Walking past the Hotel Thermal, along the stream of the Teplá river, you will soon come to the Park Colonnade and come across the largest spa structure in town. The Mill Colonnade was built a few steps down the road, during the years 1871–1881 and is formed by five colonnades, where the walls are decorated with allegorical reliefs. Looking down from the roof are 12 statues, each representing one month of the year, and amongst the columns you will also find the orchestra stage, a Memorial dedicated to Josef Zítek, the architect of this structure, and a plaque with the “Ode to the Hot Spring” by Bohuslav Hasištejnský von Lobkowicz.
The Hot Spring
In the heart of the spa area, you will find the Hot Spring Fountain, that can spurt up to the height of 12 meters and in 1 minute can shoot up to 2.000 liters of thermal mineral water at the temperature of 72 °C and 5.000 liters of carbon dioxide. It is surrounded by the Hot Spring Colonnade, which was built in 1975. Inside the Esplanade Hall you can find five spring outputs, where you can select the hot spring water in the cup either in its natural temperature of 72 °C, or cooled. The old section of the thermal underground is open to the tours of Hot Spring Underground, where you will discover the process of petrifying small objects, through the stone coating of the hot mineral water.
The beginnings of Karlovy Vary Spa treatments go all the way to the 14th century. The first documented patient was Emperor Charles IV, who used the water from the hot spring to heal his wounds. The most significant and long-established medical spa in Karlovy Vary are the Elizabeth Baths (Alžbětiny Lázně)m that were completed and opened in June of 1906, named after the wife of Emperor Franz Joseph I, Elizabeth, informally called Sissi. This a chateau style building located in a park built in the French style, which has a charming alley and a fountain in the middle, and established itself during the so called ‘golden age of balneology,’ at beginning of the 20th century.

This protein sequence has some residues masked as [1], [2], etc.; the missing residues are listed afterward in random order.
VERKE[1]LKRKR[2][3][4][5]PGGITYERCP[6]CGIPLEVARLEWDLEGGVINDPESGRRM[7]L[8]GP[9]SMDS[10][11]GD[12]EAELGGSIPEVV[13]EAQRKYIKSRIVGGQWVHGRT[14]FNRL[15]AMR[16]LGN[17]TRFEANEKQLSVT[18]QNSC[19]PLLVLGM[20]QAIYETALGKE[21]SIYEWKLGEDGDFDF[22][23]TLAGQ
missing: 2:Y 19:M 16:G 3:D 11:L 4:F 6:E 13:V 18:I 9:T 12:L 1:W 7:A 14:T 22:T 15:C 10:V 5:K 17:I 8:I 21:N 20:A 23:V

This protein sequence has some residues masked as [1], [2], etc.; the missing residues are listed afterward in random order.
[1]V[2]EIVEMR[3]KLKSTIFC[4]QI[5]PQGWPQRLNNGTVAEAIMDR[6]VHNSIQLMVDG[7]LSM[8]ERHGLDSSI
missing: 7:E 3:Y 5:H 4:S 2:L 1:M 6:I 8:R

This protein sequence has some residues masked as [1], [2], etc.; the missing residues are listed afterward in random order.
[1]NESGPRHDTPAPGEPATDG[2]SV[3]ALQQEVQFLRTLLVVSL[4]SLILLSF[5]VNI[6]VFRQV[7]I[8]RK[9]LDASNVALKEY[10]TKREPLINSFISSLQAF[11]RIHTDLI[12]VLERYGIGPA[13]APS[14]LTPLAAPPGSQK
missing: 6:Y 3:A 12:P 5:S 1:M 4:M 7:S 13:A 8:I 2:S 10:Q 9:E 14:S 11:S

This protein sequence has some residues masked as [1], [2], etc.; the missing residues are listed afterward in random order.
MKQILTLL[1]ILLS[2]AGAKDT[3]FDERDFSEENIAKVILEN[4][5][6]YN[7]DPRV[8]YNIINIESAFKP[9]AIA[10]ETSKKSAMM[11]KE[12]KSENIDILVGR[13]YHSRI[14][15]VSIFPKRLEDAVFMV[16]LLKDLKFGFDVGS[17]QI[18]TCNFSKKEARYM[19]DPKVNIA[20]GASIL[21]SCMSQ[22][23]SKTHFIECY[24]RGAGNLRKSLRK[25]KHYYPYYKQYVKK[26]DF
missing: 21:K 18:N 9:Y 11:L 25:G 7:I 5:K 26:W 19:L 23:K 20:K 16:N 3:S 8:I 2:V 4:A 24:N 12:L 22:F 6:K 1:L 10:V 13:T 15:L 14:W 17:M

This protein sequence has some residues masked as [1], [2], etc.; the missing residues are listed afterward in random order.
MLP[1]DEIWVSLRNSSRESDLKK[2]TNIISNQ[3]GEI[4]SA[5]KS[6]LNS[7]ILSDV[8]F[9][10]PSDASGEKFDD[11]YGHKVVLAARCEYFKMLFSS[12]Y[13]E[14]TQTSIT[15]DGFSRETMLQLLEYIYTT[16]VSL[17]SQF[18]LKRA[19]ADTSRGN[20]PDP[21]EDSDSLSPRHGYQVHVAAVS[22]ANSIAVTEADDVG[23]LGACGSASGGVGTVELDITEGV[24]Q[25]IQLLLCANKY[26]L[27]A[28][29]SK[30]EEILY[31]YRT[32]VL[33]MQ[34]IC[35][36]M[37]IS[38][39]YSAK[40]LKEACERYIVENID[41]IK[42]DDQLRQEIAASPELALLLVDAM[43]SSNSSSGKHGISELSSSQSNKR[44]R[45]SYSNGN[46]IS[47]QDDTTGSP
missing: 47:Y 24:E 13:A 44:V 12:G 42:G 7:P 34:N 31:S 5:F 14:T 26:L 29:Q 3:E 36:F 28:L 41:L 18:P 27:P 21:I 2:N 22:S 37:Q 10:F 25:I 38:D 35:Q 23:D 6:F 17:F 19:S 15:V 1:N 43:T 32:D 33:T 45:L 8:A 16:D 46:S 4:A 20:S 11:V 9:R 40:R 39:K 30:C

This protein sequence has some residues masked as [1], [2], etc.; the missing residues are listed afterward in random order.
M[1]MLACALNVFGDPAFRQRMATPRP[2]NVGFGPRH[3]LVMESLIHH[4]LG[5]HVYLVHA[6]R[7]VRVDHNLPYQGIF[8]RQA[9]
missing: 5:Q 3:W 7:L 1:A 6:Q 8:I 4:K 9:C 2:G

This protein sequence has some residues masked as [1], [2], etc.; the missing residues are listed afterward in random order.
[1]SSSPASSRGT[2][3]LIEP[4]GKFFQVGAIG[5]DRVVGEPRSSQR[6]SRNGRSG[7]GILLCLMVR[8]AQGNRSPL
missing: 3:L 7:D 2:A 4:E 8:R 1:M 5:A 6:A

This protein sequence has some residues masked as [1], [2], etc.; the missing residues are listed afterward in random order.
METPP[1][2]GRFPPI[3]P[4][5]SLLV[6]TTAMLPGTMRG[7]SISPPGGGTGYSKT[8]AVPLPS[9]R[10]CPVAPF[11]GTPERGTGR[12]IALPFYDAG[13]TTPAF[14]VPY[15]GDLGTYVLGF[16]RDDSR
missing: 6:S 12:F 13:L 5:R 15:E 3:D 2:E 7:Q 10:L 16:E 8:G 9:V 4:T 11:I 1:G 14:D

In addition to walks on colonnades and esplanades, your wanderings should include the enticing surroundings of the spa forests. All trails are well maintained and marked, and most of them are named after famous Karlovy Vary guests. During your walks you will surely come across several bowers, lodges and other small structures that were built to provide a rest, a shelter from rain. Some recommended sights include the Lookout of Charles IV, the Deer Leap (Jelení skok) and the Diana Observation Tower.
Monuments and Memorials
While wandering around the Bohemian town, you will come across a variety of busts that tribute the distinguished guests that have glorified Karlovy Vary. My most cherished are the monument of one of the most famous Czech composers in the world, Antonín Dvořák and the memorial dedicated to German philosopher, political thinker and revolutionist Karl Marx. More headstones can be found all over Carlsbad, such as the ones that honor renowned Polish Romantic writer and poet, Adam Mickiewicz; the reputed Karlsbad spa physician, Dr. Gallus Ritter von Hochberger; world-renowned German poet, writer and playwright, Johann Wolfgang von Goethe; Russian Tsar Peter the Great; Scottish peer, Lord James Ogilvy, Earl of Findlater; Czech composer Bedřich Smetana; German poet and playwright Friedrich Schiller; first cosmonaut Yuri Gagarin; German composer Ludwig van Beethoven; the first President of Czechoslovakia, Tomáš Garrigue Masaryk; the granite column erected in 1852 in honor of King Otto I of Greece; the Column of Grateful Hungarians built as a symbol of gratitude of Hungarian patients; Therese’s Obelisk, that was erected in memory of the visit of Duchess Marie Therese Charlotte d’Angouléme to the spa in 1833; the Statue of Hygeia, the Greek goddess of health and hygiene; the Baroque statue of the founder of Karlovy Vary, Holy Roman Emperor and King of Bohemia Charles IV.